Very much appreciated. I feel like I am chasing my tail here! Thanks!!
 

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Does any one homeschool or send their children to Japanese Primary Schools? If so are there any schools that are more suited for non Japanese speakers? Our children cannot speak Japanese and although I realise that they will certainly learn a lot faster than us, I'm not happy to throw them into the Japanese school system especially as we are only going to be in Japan for two years. I understand too that their classroom sizes are a lot larger than the schools here in Australia. Plus I read that to keep up its recommended that they are home schooled after they finish their Japanese school day.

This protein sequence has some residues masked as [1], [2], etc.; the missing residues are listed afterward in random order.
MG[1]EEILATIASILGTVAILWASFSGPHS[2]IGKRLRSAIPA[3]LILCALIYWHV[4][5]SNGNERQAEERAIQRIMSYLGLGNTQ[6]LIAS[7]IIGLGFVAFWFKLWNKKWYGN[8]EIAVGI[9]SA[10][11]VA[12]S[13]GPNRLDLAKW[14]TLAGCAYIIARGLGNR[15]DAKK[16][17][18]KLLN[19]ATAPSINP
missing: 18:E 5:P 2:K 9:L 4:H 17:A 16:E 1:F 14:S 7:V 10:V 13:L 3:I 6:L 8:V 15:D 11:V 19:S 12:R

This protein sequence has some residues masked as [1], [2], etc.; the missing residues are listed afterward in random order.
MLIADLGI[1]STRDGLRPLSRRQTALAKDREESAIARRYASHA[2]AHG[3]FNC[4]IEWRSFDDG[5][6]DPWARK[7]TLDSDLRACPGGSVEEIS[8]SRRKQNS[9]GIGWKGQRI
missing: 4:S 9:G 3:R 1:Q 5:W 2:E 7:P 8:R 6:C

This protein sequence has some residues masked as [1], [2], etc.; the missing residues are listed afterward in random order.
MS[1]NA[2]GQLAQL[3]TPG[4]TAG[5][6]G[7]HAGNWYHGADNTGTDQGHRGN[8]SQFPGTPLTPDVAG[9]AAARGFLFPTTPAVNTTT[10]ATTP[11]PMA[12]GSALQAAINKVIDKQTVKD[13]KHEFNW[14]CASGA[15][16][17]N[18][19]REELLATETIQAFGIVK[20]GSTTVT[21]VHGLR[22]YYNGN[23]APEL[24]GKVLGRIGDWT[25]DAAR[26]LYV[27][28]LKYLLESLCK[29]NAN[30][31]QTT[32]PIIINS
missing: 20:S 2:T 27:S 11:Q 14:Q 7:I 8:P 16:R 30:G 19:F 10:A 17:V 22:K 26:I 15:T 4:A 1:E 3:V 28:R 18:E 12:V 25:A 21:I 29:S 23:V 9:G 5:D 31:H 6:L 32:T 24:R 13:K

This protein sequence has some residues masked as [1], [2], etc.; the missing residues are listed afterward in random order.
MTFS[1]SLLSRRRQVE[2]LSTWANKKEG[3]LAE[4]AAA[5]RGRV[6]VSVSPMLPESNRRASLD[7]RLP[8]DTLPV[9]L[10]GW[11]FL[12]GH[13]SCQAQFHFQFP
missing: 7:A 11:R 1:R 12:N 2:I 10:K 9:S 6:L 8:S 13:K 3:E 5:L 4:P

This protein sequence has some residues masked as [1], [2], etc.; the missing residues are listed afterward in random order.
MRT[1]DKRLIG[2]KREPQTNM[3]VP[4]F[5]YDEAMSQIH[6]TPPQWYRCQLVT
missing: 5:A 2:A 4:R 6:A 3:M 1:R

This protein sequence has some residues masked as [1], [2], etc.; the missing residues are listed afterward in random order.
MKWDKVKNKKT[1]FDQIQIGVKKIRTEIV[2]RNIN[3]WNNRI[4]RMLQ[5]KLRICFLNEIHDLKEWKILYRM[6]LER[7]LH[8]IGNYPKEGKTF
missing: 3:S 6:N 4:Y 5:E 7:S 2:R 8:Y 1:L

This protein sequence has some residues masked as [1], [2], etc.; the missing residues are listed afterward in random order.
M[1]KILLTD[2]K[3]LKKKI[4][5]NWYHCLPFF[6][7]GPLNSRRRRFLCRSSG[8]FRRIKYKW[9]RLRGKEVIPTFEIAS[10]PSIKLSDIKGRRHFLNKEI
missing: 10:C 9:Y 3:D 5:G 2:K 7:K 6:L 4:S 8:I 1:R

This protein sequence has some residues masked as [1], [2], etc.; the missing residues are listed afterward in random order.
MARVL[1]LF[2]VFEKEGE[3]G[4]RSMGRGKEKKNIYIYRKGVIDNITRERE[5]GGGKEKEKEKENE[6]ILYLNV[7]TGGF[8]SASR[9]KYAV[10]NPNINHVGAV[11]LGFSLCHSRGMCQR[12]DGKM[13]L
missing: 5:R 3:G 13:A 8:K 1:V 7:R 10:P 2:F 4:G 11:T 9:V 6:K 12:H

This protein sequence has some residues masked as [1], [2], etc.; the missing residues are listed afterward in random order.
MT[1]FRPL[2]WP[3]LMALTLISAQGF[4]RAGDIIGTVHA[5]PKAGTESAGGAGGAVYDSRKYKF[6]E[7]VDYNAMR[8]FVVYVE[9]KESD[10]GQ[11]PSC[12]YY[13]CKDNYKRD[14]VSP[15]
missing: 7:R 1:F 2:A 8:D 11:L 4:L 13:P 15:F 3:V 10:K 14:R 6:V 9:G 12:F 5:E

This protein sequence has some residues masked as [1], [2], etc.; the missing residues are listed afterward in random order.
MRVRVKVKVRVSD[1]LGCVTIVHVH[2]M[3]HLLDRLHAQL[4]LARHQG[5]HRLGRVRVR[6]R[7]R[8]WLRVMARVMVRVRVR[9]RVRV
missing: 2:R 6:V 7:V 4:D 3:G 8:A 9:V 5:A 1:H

This book may help: Japanese Lessons by Gail R. Benjamin: Books (ISBN: ISBN-13: 978-0814713341). Although it's from 1998, there is a lot of helpful information in it. It's about a family who lived in Japan and sent their children to Japanese schools.

Plus I read that to keep up its recommended that they are home schooled after they finish their Japanese school day.
Why? That makes no sense, particularly with young children. They will be tired from school -- and tired from learning a new language. By the end of your stay, your children will be 8, 6 and nearly 4. The 8yo may need some extra help to learn to read in English, but should catch up quickly and the 6yo will be right on track. I would let them absorb as much as they can at their new school and enjoy their experiences.

Best wishes!
 

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Thank you so much! That is immensely helpful. I've read your recommended book reviews on Amazon and already they are making me more hopeful that a Japanese school may work for our family. I've tracked the book down and can't wait to get my hands on it.